Latest from Adler on Health Care Bill: Nothing Changed

Youtube user ctrimarchi has just posted a fragment of John Adler townhall which is labeled as being from March 13 in Toms River. He is facing a crowd that sounds hostile to health care reform.

An audience member asks him about the Senate health care reform bill, correctly pointing out that if the bill is approved by the House it can be signed by the President and become law. There’s no need for reconcilation or any other votes. So, he asks, will you vote for the Senate Bill?

Adler’s answer sounds like a no and gets cheers, but I actually think it was evasive. (It may be that he said more, but the video “conveniently” cuts off and indeed may be deliberately misleading if he said more.) He says he would not vote for the Senate bill “if that were the final bill.” But of course it is not the final bill, the point of having a second bill pushed through reconcilation is that some provisions will be changed.  So Adler implicitly left open the chance of voting for the Senate bill, because he knows it will be changed in reconciliation. Needless to say, such positive votes would be welcomed at Blue Jersey and by most of the people who voted for Adler and Obama, and are opposed largely by people who will not vote for Adler anyway. I’ve expressed my skepticism that Adler will vote the right way but he has not closed the door. In his recent interviews he has insisted on seeing the actual reconcilation bill before deciding on his vote. We expect to see this bill this weekend, or Monday at the latest. The right wing is spreading some absurd propaganda that the bill will be passed without a vote, and I suppose if you think Saddam had nuclear weapons and W. was a good President you might be dumb enough to believe it.  

Politico has posted a memo from Chris Van Hollen which went to Adler’s district director amongst others laying out the timelime this week and giving some advice.:

I continue to encourage all of you not to get into debates about process and to try and persuade your Member not to get into process arguments either. At this point, we have to just rip the band-aid off and have a vote — up or down; yes or no? Things like reconciliation and what the rules committee does is INSIDE BASEBALL. People who try and start arguments about process on this are almost always against the actual policy substance too, often times for purely political reasons.

The rest of the memo is below the fold

The memo as leaked to Politico:

Hi all –

Attached and below are some good resources to get through the health care push next week.

Here is my best guess on timeline but as always this is Congress so it could all change very quickly:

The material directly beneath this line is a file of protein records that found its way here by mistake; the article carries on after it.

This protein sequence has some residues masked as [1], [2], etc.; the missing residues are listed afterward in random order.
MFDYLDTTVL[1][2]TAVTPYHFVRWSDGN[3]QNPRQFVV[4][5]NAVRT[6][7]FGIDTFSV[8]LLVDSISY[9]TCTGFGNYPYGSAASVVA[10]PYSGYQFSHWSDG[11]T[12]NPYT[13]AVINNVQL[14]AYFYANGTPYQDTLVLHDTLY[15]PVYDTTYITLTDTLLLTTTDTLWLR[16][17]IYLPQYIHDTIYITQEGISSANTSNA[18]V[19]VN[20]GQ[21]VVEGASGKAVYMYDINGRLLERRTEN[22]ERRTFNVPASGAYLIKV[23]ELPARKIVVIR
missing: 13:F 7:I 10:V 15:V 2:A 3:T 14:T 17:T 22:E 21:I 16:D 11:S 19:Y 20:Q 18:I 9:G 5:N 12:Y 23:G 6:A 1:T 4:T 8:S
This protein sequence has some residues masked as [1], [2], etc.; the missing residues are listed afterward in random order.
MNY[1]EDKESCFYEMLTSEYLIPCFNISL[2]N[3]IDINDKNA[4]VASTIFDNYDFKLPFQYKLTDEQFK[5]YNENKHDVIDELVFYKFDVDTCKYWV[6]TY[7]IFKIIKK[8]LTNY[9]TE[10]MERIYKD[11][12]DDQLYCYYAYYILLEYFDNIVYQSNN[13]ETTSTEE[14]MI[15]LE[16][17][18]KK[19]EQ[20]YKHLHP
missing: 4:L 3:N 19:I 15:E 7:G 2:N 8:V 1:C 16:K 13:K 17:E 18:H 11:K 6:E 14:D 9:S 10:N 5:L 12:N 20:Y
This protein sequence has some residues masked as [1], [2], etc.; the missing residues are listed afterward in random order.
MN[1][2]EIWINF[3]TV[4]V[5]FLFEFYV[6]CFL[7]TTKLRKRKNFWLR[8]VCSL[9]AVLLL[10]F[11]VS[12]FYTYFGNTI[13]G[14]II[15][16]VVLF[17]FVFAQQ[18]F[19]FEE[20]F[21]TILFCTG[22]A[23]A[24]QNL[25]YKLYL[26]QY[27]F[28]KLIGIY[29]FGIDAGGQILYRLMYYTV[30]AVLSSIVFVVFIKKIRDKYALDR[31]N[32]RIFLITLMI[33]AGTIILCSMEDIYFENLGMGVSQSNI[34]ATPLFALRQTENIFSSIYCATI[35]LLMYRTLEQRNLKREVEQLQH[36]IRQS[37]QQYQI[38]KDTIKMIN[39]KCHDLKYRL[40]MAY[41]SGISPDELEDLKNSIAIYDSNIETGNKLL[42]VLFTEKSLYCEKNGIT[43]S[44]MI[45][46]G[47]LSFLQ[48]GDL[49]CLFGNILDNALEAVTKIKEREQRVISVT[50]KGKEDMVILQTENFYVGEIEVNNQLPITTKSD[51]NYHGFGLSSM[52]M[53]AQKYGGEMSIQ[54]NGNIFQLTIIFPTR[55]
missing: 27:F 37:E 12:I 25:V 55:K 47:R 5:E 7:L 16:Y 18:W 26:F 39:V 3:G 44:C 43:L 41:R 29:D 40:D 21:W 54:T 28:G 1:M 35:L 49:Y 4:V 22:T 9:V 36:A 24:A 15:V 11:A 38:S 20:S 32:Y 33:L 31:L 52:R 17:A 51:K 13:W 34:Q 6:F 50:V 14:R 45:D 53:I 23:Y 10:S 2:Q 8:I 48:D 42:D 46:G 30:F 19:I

TODAY or MONDAY: CBO will publish final scores on legislative language

THEN: House Budget Committee must approve using the reconciliation process to pass this

THEN: The bill will go to the Rules Committee, rule will be constructed for consideration on the floor, and language will be posted online (on the Rules website) and the 72-hour clock will start. When this happens, we will start to have a better idea on what the process will be.

THEN: A Manager’s Amendment will be constructed that will make some final changes

THEN: The Manager’s Amendment will be posted online and the 72-hour clock will start (this may overlap with the 72-hour clock on the reconciliation language). When Manager’s Amendment is done final process decisions will be locked in.

THIS MEANS: We will likely vote Friday or Saturday. (As you probably saw, POTUS pushed back the departure for his Asian trip from Thursday the 18th to Sunday the 21st; this was not a coincidence.) The Speaker has publically committed to trying to get a vote on both the reconciliation bill and the Senate bill on the same day. They are still trying to work out the final process on this and much of what we do depends on what the Senate Parliamentarian decides. You may be receiving calls about the “Slaughter Rule” and other rumors about what the process will be. Again, please understand: no decision has yet been made on the process for consideration on the House floor.

Key points:

1. I would have your Member’s schedule pretty clear for next weekend. They will either be here or exhausted (or both).

2. I continue to encourage all of you not to get into debates about process and to try and persuade your Member not to get into process arguments either. At this point, we have to just rip the band-aid off and have a vote — up or down; yes or no? Things like reconciliation and what the rules committee does is INSIDE BASEBALL. People who try and start arguments about process on this are almost always against the actual policy substance too, often times for purely political reasons.

3. Finally, I encourage you to study the final attached slide (#14) and give some thought to what your plan is post-vote, especially during Easter Work Period. If your Member is a yes, or might be a yes, I would lay the groundwork for some events to highlight the reforms that will quickly become law – no more donut hole, dependent children covered until 26, insurance access for those with pre-existing conditions, etc.

Comments (2)

  1. Rosi Efthim

    fascinating.

    Reply

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